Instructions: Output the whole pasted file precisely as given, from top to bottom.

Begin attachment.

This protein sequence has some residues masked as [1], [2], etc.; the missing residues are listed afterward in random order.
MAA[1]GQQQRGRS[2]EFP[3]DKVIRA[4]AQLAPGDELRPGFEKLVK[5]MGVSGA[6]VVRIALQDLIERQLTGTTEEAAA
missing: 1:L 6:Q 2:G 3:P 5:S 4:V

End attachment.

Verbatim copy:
This protein sequence has some residues masked as [1], [2], etc.; the missing residues are listed afterward in random order.
MAA[1]GQQQRGRS[2]EFP[3]DKVIRA[4]AQLAPGDELRPGFEKLVK[5]MGVSGA[6]VVRIALQDLIERQLTGTTEEAAA
missing: 1:L 6:Q 2:G 3:P 5:S 4:V